Unfortunately, despite playing at Cannes, the film followed Countdown’s path to failure. Critics lambasted it while audiences ignored it. To some degree, this is understandable. The film is fairly slow to start and doesn’t really find its voice until about two-thirds of the way through. Altman takes an almost theatrical approach to the material, with long passages in which the leads walk in and out of the same few rooms. Dialogue is heavy but one-sided, and the action is fairly staid. But once the twists are exhausted and the psychosexual neuroses of the primary characters established, it steps into entirely new terrain, charting a course that is both unexpected and aesthetically pleasing. And when it ends, it ends on a high note.

    There can be no doubt that the film’s true star is Sandy Dennis. Dennis had begun her career in the mid-1950s, while still a teenager, on the daytime soap The Guiding Light. Before long, she had roles in primetime television shows before jumping ship for Broadway, where she found almost instant success. She won back-to-back Tony Awards in succeeding years, making such a name for herself that noted director Mike Nichols’ cast her in the film adaptation of Who’s Afraid of Virginia Woolf? (1966). The performance won Dennis an Oscar.

    The script for That Cold Day in the Park must have seemed a godsend to Dennis. It posited a female as the lead and gave her the majority of the dialogue. It also featured a characterization that was atypical for a woman at the time. Too bad the film’s box office did nothing to further her career. Though she was praised for her work in The Out of Towners (1970), acting roles became fewer and further between. Not that any of that matters to her work on That Cold Day in the Park. While Michael Burns acquitted himself as The Boy, he’s justly forgotten in comparison to Dennis.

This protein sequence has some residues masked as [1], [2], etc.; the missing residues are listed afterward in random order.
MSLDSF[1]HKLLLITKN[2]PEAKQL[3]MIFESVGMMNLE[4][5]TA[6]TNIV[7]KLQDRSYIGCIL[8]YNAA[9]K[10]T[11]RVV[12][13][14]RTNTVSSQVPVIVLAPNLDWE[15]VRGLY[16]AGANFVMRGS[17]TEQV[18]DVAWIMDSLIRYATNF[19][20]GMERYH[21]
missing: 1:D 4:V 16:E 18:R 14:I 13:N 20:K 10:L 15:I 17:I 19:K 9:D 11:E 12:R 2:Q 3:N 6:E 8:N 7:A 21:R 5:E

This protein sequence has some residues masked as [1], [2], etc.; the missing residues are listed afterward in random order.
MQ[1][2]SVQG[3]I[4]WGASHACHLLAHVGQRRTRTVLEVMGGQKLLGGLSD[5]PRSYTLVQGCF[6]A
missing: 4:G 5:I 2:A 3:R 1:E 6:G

Though it may have stunted Dennis’s career, the film did nothing to hurt Altman’s. The very next year he followed it up with MASH, and the rest, as they say, is history.


    That Cold Day in the Park comes to Blu-ray and DVD courtesy of Eureka’s Masters of Cinema line in a Dual Format Edition. Eureka has utilized an MPEG-4 AVC encode in 1080p high definition, with the film framed at 1.85:1 per its original theatrical release. Placed on a BD50, the Blu-ray has clearly been struck from an older transfer (apparently the same used for Olive’s stateside BD release), but, while far from perfect, it isn’t terrible either. Much of the image suffers from a general malaise; it tends toward soft, with weak black levels. There’s some fluctuation in the picture quality, much of which can be attributed to the source materials and/or the way Altman shot the film. Grain is a little strong in places, particularly when the image goes dark (though this only really occurs during indoor sequences). Sharpness and clarity are, for the most part, lacking, but—and this is an interesting turn one doesn’t usually see on Blu—nighttime scenes shot outdoors look terrific. Colors are far sharper, and there’s a great deal more detail in these sequences than during the day-lit exteriors and brightly lit interiors. Usually it’s facial and floral close-ups that benefit the most from the process, but here, the bustling city at night becomes the true sight to behold.